But hello there, 21st century! The age when the old folks cry over the values they used to believe in and bury their belief in the new generations under the ground of sorrow. Should books be buried there too? I don't think so. And until the end of the paper-based book era, I strongly believe the current situation should be taken as nothing else as a package of new challenges. Everyone deserves a good kick in the ass once in a while, and therefore I made a little list of how book publishers could be helped by the designers (after all, we do tend to judge the book by its cover).
1.Concentrate on what you can offer that they can't.
Such as using the book as a shelter from the rain, borrowing them from someone you like, keeping things you don't want to get wrinkled, making notes or decorating your room to make an impression. Or even falling in love just because of a few book titles (I honestly can't see this happening with e-books. Doesn't it even break the whole idea of libraries?): I finally found the short film Rare Books and Manuscripts by Bruce Webb, which I was trying to find for ages since I saw it a few years ago.
|Never did that?|
|Beege Tolpa, pop-ups|
Of course, e-books are aware of the additional challenges the kids market throws. It would be naive to believe that things will stay the same and kids will never be hooked by reading onscreen more than physical books. But honestly, I think there's still time for that: as long as the new generations don't completely change the previous ones, the latter will encourage their children and grandchildren to feel what's so special about the physical books.
2.Grab their attention with your uniqueness, make them wanna touch the books, feel it and carry it around and display it in their shelf, proud; prouder than having the latest model of iPad.
Even though I am fascinated by the variety of fiction covers today and could spend HOURS in the library/bookshop exploring them, I feel it to be a crime not to mention another type of books. Books that are literally bought for some desire to indulge one's visual needs, more powerful than coffee or chocolate. I am a victim of this phenomenon myself, and it is amazing how much freedom is given to the designers who deal with these books.
I know, there are also thousands of breath-taking books about trains, dogs, landscapes or cars. But I feel obliged to give a little space to the very king of visually lovely books - TASCHEN. Books that make your fingertips tingle as you turn from one page to another, as you take them out of the shelf when researching the subject, or books that you are simply proud to keep. And while I am certain that e-book culture will inspire the designers to create something absolutely magnificent with all this material, there's still a reason to believe some things don't have to disappear too quickly.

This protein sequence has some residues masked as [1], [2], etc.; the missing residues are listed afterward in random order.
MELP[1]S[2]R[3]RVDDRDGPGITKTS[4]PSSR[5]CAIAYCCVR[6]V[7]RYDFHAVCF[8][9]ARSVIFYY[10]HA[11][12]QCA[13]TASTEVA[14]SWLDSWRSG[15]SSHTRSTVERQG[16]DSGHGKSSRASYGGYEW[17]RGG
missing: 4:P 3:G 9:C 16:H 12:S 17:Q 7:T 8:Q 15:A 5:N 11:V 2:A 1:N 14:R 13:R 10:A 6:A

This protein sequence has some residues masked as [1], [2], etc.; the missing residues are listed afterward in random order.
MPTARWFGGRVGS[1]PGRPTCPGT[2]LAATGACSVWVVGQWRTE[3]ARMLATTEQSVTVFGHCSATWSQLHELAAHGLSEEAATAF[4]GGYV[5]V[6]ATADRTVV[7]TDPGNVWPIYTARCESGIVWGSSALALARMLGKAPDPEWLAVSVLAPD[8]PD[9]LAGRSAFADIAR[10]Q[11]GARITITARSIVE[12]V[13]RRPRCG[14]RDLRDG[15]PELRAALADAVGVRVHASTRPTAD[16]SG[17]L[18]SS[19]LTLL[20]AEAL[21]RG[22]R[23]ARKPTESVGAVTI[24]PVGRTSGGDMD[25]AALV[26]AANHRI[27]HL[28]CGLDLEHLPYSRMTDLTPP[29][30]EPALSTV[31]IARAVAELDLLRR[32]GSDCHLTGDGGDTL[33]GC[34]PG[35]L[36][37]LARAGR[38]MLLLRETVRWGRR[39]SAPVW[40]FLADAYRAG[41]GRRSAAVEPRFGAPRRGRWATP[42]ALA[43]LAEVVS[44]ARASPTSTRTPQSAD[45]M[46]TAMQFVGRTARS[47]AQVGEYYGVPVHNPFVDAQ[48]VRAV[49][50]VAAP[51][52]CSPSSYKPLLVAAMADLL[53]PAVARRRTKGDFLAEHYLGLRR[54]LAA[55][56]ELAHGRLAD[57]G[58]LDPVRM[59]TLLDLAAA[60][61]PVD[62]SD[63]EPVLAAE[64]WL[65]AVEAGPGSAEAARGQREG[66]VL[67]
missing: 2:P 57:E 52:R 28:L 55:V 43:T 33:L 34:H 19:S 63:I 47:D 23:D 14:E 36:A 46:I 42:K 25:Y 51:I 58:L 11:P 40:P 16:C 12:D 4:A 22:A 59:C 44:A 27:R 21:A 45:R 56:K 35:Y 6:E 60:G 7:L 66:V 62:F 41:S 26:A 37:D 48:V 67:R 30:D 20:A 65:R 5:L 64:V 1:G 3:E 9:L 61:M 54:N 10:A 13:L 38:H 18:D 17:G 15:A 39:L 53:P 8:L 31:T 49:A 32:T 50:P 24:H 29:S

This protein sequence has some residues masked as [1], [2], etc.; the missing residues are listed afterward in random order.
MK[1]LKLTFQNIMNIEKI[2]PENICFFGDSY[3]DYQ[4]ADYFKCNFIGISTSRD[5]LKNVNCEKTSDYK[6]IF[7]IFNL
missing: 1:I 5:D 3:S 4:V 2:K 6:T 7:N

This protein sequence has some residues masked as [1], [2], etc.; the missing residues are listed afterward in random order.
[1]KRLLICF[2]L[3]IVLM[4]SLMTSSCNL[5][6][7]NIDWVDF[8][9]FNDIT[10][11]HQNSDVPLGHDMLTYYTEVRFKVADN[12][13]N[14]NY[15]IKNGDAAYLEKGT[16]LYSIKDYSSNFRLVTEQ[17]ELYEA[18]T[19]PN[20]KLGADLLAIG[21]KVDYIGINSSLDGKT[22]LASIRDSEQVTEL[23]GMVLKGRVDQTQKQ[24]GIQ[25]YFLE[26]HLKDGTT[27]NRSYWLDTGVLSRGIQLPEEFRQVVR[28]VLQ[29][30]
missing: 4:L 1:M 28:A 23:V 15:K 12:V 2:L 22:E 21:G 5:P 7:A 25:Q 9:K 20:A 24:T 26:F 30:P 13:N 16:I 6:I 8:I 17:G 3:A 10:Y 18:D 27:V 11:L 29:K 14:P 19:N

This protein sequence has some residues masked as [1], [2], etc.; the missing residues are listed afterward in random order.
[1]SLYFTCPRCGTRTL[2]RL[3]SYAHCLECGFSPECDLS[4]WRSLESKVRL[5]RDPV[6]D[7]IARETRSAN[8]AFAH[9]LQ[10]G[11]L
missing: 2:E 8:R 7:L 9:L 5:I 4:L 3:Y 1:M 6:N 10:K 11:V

3.Push the sentiment button.
That's one more thing I don't believe e-books will ever manage to pull off. What kind of sentimentalism or nostalgia can we talk about when we think about things that are safely stored somewhere where real life isn't able to do its job? Just remember your first book, the one you read under the blanket with a torch, the one you lent and never got back, the one you borrowed and never returned, the one you keep because of its cover, the one you keep despite it having no cover any more. Hardbound and paperback books may never totally disappear, but they could become scary scarce — like eight-track tapes, typewriters and wooden tennis rackets, Linton Weeks says in NPR Books. Will anyone ever be able to attach these sentiments to files on screen? Don't underestimate the power of nostalgia. And that's a thread designers shouldn't cut off.
Here's another touching sentimental article on the topic. However, those make me a little irritated, really. Because whenever you stumble upon something like that, you're obliged to feel bad about the time you're living. I don't want that. I want to enjoy the mess I'm in, and be able to brag about this to my children, without making them feel miserable about what they missed.
What can designers do about it? Well, the first thing should be reissuing some of people's old favorites, applicable in the world of today, and yet remembering to be modest, classical and intelligent. Nostalgia's powerful, and for this reason I hardly believe there is any real threat for Penguin. Just check out my amazing discovery, designer Coralie Bickford-Smith, embodying everything I had in mind. How can one dispose of books when beautiful things like this are created?
4. Let them be aware that e-books aren't cheaper.
This was a bit of a surprise for me, but apparently, physical books are not necessarily more expensive.
Yet another thing to keep in mind: the budget factor. The designer's role, especially in challenging times like this, is to let people know the book you're selling is affordable, but not cheap. I recently bought a budget version of Mrs Dalloway (I was running out of time and library wasn't an option), and I grew to be terribly disappointed. The book is amazing, but owning that particular copy didn't make me proud or happy; and this is not a feeling that would lead to me buying a prettier version of it. Sadly, weak design is not likely to make a reader spend more money on the same book once again. It's a mistake that can't be forgiven now, when every copy sold counts.
5.The green factor.
I only make a note about a promise to make an entire post on this topic. Would be such a shame to squeeze one of the trendiest topics of current times into a mere paragraph.
See you soon. Do yourself a favor and spend the upcoming 30 minutes reading that book you had promised yourself to read.